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What to consider when getting a pet
Pets are excellent companions, particularly in our later years. In fact, research suggests companion animals are associated with increased self-esteem, life satisfaction and mood, as well as lower levels of loneliness!1
If you feel like it’s time for a new furry companion, there are some things to consider first.
Know what you want
You could take an online quiz or start charting out the pros and cons of each kind of animal, but you’ve probably already got a pretty good idea of the type of pet you’d like.
It’s all about balancing what you want to get out of owning a pet and what you can offer the animal in return. Do you want the companionship of a cat? Or are you hoping to get a bit more active with daily dog walks? For those more inclined to a low-maintenance pet, what about the avian or reptilian variety?
Think about your living situation
Other than the more obvious considerations like allergies and budgets, you should also think about your living situation, and whether it might change in the near future. If you’re looking to downsize your home, move from owning to renting, or transition to an aged care residence, you should consider how this will affect a future pet.
Factor in holidays
If you’re someone who travels often, there are websites that match owners who are heading away with those willing to look after their pets for a daily fee. It’s a potentially easy alternative to traditional kennels.
Plan for the future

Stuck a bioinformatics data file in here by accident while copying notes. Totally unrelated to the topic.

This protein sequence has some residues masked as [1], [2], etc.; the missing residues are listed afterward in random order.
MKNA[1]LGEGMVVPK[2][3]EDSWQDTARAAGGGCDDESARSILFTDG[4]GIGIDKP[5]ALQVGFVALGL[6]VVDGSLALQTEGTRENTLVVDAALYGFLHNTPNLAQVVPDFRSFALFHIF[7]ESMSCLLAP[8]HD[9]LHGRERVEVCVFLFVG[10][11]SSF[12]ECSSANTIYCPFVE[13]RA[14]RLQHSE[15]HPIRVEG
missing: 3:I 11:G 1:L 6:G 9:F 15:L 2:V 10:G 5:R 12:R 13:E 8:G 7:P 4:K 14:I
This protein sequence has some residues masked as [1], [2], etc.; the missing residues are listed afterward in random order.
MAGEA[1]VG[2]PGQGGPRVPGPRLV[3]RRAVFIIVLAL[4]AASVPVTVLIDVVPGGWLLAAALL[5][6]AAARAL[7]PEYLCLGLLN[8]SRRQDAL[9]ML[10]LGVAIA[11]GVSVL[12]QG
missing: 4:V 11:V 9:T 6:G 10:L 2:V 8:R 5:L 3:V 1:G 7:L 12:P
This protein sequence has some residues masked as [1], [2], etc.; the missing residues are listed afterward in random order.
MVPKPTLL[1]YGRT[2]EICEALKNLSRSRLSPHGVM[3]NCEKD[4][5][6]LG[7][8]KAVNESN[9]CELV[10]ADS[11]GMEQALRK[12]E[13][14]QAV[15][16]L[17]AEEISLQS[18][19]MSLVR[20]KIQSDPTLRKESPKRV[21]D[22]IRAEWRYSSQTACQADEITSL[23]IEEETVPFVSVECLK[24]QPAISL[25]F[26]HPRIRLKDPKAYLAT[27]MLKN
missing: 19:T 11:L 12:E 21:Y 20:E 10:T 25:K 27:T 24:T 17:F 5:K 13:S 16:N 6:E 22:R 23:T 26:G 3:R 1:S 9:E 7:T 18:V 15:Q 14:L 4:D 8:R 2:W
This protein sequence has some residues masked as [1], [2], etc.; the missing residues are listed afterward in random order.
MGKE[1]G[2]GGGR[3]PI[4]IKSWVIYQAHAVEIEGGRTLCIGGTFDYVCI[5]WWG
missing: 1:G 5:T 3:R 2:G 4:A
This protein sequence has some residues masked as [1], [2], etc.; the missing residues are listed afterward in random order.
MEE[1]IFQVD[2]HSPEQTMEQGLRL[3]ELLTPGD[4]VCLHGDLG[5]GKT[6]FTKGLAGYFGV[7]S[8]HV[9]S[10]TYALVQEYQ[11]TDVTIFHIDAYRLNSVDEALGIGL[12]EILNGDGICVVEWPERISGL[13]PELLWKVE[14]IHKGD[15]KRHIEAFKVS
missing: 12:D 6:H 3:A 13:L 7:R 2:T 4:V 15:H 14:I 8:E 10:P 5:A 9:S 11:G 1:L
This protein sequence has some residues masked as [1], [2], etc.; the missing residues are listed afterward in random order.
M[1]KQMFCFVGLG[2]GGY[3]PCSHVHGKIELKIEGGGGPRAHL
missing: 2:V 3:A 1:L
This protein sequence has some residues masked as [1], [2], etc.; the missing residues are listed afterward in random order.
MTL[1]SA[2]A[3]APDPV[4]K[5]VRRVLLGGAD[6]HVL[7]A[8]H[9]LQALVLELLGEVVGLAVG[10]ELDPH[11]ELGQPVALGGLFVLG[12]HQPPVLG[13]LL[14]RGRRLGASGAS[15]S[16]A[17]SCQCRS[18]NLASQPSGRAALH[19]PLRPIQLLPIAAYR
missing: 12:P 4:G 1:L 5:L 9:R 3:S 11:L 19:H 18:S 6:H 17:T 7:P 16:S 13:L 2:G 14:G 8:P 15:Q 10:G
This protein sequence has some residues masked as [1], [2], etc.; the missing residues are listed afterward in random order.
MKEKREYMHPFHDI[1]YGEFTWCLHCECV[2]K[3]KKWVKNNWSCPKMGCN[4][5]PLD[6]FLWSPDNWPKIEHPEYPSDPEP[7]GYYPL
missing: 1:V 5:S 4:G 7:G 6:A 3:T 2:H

Pets like dogs and cats can live for up to 20 years. Put a plan in place in case your pet outlives you, whether that’s an informal arrangement with a friend or a formal mention of someone in your will or trust.
Trial it out with foster caring
If you’re not sure about committing to a pet full-time, foster care can be a great option. Foster caring can give you the chance to give an animal a safe and stress-free home, often for anywhere from two days to eight weeks, or on a weekend-only basis.
Prepare for mishaps
As much as we love them, pets can also be a handful! Be aware that pets are generally not covered under Apia Home and Contents Insurance. Apia Contents Insurance will, however, cover veterinary expenses if your dog or cat is injured as a result of a motor vehicle impact (up to $1,000 per incident).
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1 Amani El-Alayli, Amy L. Lystad, Sara R. Webb, Staci L. Hollingsworth & Jen L. Ciolli (2006) Reigning Cats and Dogs: A Pet-Enhancement Bias and Its Link to Pet Attachment, Pet-Self Similarity, Self-Enhancement, and Well-Being, Basic and Applied Social Psychology, 28:2, 131-143, DOI: 10.1207/s15324834basp2802_3
Australian Pensioners Insurance Agency Pty Limited ABN 14 099 650 996 is an authorised representative of AAI Limited ABN 48 005 297 807, the product issuer. Limits, exclusions and conditions apply. Read the Product Disclosure Statement before buying this insurance. Go to apia.com.au for a copy. The Target Market Determination is also available. This advice has been prepared without taking into account your particular objectives, financial situations or needs, so you should consider whether it is appropriate for you before acting on it. The information is intended to be of general nature only. We do not accept any legal responsibility for any loss incurred as a result of reliance upon it – please make your own enquiries.
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